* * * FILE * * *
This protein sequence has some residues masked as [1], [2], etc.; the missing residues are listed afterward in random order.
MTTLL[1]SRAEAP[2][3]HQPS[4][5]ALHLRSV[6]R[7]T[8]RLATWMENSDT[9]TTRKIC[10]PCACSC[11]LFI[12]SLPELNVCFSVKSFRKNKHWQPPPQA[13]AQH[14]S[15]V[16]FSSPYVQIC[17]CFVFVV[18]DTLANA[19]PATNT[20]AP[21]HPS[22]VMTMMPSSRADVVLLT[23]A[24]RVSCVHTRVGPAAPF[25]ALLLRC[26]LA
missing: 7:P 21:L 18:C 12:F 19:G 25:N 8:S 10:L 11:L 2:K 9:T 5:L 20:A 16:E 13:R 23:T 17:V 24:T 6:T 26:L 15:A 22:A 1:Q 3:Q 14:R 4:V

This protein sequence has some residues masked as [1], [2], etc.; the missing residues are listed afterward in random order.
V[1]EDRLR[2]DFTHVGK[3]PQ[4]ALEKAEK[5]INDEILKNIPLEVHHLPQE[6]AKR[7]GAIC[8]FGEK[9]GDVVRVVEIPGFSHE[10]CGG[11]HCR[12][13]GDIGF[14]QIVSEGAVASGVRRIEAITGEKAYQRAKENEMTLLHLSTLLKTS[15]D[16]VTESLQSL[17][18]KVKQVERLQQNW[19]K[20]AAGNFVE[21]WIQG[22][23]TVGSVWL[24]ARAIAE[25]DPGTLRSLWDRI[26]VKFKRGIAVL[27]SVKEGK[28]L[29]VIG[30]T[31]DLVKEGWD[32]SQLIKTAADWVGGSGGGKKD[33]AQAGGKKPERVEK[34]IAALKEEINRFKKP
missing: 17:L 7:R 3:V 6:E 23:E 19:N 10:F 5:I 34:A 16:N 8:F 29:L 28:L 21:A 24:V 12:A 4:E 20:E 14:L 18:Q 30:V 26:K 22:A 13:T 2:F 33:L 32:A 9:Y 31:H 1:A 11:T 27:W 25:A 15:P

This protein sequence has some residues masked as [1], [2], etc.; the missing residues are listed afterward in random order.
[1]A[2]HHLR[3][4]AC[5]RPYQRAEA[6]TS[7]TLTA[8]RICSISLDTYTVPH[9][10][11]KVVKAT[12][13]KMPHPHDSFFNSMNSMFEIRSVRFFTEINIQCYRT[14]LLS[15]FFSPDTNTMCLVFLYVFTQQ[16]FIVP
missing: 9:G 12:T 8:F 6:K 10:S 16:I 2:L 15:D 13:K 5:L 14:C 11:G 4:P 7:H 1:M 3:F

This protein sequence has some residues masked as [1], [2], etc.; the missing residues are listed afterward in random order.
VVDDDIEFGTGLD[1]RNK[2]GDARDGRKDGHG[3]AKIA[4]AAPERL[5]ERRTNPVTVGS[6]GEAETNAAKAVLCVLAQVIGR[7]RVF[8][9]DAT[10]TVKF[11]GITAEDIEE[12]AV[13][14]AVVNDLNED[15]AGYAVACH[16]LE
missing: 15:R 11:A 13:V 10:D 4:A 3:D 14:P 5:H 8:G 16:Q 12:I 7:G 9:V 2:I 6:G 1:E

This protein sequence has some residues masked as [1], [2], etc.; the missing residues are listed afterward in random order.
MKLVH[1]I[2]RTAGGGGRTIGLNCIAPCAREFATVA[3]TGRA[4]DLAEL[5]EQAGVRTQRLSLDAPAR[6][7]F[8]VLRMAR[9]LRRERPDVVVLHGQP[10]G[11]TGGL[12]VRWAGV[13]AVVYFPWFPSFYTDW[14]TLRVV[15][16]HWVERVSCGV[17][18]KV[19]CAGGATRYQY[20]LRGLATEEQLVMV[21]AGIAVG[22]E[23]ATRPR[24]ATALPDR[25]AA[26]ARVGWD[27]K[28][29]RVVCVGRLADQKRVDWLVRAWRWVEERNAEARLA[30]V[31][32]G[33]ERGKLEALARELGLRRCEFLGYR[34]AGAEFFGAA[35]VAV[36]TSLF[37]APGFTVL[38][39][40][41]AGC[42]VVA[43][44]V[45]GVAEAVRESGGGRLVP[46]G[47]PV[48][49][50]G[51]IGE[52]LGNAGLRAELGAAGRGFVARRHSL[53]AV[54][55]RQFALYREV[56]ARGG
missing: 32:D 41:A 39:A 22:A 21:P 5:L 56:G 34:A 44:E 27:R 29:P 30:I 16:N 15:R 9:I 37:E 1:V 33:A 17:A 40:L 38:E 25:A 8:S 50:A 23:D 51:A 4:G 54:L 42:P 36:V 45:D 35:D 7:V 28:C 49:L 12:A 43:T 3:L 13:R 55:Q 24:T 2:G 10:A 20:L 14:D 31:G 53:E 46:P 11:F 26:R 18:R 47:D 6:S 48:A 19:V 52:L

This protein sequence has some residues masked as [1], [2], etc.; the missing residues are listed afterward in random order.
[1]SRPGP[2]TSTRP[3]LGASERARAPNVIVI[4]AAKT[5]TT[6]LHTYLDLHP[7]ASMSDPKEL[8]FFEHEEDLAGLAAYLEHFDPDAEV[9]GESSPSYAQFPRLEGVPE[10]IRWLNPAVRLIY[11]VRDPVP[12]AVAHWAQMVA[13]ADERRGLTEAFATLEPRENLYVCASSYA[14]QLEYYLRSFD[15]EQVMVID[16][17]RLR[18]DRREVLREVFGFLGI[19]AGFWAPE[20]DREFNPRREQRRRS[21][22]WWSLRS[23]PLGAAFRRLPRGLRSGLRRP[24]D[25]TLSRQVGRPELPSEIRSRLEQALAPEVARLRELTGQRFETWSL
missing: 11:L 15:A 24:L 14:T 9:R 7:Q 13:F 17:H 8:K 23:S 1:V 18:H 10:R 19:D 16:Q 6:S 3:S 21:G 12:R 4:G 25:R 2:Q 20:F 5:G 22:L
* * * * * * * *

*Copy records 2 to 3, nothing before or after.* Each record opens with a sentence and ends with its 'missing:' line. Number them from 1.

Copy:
This protein sequence has some residues masked as [1], [2], etc.; the missing residues are listed afterward in random order.
V[1]EDRLR[2]DFTHVGK[3]PQ[4]ALEKAEK[5]INDEILKNIPLEVHHLPQE[6]AKR[7]GAIC[8]FGEK[9]GDVVRVVEIPGFSHE[10]CGG[11]HCR[12][13]GDIGF[14]QIVSEGAVASGVRRIEAITGEKAYQRAKENEMTLLHLSTLLKTS[15]D[16]VTESLQSL[17][18]KVKQVERLQQNW[19]K[20]AAGNFVE[21]WIQG[22][23]TVGSVWL[24]ARAIAE[25]DPGTLRSLWDRI[26]VKFKRGIAVL[27]SVKEGK[28]L[29]VIG[30]T[31]DLVKEGWD[32]SQLIKTAADWVGGSGGGKKD[33]AQAGGKKPERVEK[34]IAALKEEINRFKKP
missing: 17:L 7:R 3:V 6:E 23:E 19:N 10:F 5:I 34:A 16:N 8:F 29:L 28:L 21:A 24:V 12:A 4:E 20:E 14:L 18:Q 30:V 26:K 22:A 13:T 2:F 33:L 32:A 9:Y 31:H 1:A 11:T 27:W 25:A 15:P

This protein sequence has some residues masked as [1], [2], etc.; the missing residues are listed afterward in random order.
[1]A[2]HHLR[3][4]AC[5]RPYQRAEA[6]TS[7]TLTA[8]RICSISLDTYTVPH[9][10][11]KVVKAT[12][13]KMPHPHDSFFNSMNSMFEIRSVRFFTEINIQCYRT[14]LLS[15]FFSPDTNTMCLVFLYVFTQQ[16]FIVP
missing: 9:G 12:T 8:F 6:K 10:S 16:I 2:L 15:D 13:K 5:L 14:C 11:G 4:P 7:H 1:M 3:F